Generation Mildly Peeved

After the euphoria of Housing Day 2014 earlier this month those involved in promoting housing be it in the private, public or 3rd sector have been brought back down to Earth with a rather large bump.  For whilst we celebrated (and rightly so) all that we do as a sector, the acts of Messrs Philip Davies and Christopher Chope on Fri 28th November have again served to highlight how much more work is needed to be done.  Despite Shelter, Crisis, Generation Rent and Citizens Advice (to name but a few) in support, alongside cross-bench backing in Parliament, the Tenancy Reform Bill is dead as it stands.

That Davies and Chope managed to successfully filibuster the Tenancy Reform Bill (jargon for talking out your arse for a long time) is largely due to the nature of the Bill, a Private Members one. Such Bills are limited by procedures about when and how long they can be heard in Parliament. Meaning they are a target for blocking tactics such as filibustering. That this wasn’t part of the Coalition Government’s legislative programme in the first place again shows how far down the pecking order housing policy, of any kind, is for this Government. And whilst I applaud Sarah Teather for attempting to get it through, she shouldn’t have had to. This should have been part of the Government’s general programme of legislation, it should be on its way to being law.

I am 21 (plus 5years) old, I have lived in 5 different houses in the last 3 years.  Including my time at Uni I have lived in 9 places in the last 7 years.  In that time I have lived in University Halls, in the properties of several buy-to-let landlords, dealt with muppets who simply rented out the house of a dead relative and even an IMR property.  I have had to deal with amateurs who didn’t know their legal responsibilities in terms of property maintenance or deposits and those parasitic beings know as lettings agents aplenty.  As you can probably guess my experience of the private rented market is largely negative.  I have had one or two decent, honest landlords, the rest weren’t exactly bad, just incompetent, clumsy and slow to react to repairs issues.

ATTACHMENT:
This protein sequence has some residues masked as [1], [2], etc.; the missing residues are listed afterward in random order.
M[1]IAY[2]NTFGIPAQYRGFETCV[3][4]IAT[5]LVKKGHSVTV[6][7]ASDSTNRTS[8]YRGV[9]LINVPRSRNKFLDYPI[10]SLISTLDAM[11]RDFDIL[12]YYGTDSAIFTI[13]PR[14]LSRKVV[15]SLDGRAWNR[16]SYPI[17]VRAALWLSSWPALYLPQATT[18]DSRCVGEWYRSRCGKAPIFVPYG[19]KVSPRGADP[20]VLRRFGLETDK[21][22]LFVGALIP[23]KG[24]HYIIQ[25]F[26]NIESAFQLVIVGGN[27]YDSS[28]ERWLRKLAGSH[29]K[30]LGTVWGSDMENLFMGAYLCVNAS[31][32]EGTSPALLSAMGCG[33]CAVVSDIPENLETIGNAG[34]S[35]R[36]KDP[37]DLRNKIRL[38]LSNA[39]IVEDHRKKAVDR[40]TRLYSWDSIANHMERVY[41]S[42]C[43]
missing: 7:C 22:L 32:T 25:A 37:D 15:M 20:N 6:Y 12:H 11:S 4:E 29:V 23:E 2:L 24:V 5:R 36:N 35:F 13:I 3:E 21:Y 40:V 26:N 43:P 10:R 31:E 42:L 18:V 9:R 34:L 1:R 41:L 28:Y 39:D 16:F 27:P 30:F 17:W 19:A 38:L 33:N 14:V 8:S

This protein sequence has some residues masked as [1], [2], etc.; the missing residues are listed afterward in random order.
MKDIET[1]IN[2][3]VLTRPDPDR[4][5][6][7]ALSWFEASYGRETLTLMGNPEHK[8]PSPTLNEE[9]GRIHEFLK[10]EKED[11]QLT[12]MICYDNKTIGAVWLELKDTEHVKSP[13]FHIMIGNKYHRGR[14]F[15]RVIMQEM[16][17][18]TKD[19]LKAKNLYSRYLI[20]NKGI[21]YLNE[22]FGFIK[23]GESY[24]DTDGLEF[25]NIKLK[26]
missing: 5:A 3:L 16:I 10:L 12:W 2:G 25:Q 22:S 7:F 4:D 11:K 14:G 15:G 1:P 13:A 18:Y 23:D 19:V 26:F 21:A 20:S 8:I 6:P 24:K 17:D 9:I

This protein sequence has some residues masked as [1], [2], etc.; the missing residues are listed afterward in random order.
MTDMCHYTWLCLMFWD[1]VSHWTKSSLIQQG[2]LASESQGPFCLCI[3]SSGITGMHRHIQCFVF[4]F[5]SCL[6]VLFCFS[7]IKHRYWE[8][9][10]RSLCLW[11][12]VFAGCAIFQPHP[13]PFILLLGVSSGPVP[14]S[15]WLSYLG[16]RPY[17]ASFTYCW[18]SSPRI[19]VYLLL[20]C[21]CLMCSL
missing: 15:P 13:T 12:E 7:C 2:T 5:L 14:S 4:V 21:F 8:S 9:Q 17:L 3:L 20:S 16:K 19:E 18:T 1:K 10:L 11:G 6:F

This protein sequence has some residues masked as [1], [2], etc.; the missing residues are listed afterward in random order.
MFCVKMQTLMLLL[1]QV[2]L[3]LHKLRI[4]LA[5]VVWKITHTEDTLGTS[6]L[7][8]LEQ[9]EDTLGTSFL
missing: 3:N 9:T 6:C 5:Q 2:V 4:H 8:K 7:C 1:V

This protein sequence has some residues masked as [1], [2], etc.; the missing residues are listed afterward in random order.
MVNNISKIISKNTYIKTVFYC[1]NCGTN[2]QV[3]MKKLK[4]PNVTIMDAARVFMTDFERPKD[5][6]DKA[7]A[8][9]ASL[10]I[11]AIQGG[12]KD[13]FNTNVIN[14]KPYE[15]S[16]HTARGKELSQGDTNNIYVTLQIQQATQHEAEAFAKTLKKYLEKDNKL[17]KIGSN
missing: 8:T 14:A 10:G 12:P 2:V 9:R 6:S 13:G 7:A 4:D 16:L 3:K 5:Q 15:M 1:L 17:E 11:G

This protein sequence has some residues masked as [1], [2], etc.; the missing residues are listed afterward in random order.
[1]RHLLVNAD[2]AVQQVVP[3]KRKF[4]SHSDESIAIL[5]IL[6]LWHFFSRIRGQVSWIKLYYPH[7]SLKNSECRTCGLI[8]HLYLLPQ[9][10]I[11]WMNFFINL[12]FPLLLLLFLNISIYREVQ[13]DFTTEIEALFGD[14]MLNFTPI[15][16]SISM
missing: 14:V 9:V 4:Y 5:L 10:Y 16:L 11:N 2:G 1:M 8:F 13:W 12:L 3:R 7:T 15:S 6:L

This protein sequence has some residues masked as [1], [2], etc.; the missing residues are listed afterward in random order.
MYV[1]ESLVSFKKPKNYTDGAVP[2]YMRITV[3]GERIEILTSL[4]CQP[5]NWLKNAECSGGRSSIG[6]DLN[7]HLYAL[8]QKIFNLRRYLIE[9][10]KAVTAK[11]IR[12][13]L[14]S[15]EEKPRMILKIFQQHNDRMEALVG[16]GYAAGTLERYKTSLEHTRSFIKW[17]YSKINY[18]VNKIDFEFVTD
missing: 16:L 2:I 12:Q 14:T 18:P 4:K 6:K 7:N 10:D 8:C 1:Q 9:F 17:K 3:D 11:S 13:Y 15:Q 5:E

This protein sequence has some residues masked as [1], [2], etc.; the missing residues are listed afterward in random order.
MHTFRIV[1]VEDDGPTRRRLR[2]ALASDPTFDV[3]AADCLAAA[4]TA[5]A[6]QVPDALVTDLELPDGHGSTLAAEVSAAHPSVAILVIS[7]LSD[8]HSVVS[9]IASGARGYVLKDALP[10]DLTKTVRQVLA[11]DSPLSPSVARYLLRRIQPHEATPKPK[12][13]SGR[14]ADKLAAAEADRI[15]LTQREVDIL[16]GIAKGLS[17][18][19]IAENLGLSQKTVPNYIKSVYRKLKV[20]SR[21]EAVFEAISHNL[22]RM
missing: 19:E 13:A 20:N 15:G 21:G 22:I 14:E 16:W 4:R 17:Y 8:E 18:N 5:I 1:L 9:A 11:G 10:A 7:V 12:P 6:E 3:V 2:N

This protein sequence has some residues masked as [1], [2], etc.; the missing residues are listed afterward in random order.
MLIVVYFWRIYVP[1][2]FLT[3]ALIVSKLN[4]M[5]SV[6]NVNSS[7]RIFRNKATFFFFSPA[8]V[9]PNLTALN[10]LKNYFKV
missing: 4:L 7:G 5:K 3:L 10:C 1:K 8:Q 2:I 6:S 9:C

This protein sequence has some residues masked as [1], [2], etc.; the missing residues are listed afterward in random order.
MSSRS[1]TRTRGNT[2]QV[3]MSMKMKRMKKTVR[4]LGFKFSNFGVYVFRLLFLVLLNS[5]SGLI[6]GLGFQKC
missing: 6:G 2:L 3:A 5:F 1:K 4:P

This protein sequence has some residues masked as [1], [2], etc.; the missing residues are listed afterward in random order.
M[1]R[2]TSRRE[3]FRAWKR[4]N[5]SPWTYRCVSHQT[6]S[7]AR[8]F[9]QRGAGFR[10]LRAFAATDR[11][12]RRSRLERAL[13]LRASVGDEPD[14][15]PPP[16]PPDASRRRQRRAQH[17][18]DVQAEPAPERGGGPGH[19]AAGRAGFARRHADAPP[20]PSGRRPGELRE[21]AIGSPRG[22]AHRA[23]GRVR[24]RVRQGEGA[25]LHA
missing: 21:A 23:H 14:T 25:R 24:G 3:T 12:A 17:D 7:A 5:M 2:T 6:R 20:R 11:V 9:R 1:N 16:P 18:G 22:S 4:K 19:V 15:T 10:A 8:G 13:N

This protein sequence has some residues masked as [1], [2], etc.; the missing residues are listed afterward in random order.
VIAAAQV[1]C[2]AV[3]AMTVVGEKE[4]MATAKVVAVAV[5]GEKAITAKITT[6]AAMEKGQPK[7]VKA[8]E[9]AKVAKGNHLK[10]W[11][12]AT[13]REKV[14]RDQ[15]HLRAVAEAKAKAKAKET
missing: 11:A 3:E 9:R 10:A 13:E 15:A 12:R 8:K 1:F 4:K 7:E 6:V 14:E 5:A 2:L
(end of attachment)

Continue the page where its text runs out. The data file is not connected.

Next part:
By and large I am lucky, many others are not.  In their piece supporting the Tenancy Reform Bill, Shelter noted that over 200,000 renters were evicted or served no fault notices in 12 month period.  That is 200,000 renters who lost their tenancy simply because they reported a repair and/or general issue with their property.  1 in 12 renters have stated they have avoided reporting a repair because they fear retaliatory action.  I have had friends in the past ‘put up’ with crappy living conditions because it was all they could afford.  But this shouldn’t be the case.  A home is the keystone on which you balance the rest of life’s crap.  If the place where you rest your head is unstable the rest of your life will also be.  Health, mental and physical, is strongly linked to a decent, secure home.  Revenge evictions, and frankly poor landlords in general, put that at risk.

I don’t know what pisses me off more, the actions of Philip Davies and Christopher Chope, or their reasons behind it. In reality it doesn’t matter because it just means another curve ball for me and my peers to deal with. Only one of my friends owns the property they live in. Everyone else either lives in privately rented accommodation or with their parents. None are particularly in a position to buy or qualify for social housing and in my neck of the woods there is not a lot of IMR stock. So it is live with mum and dad or deal with the lottery of renting in the private sector.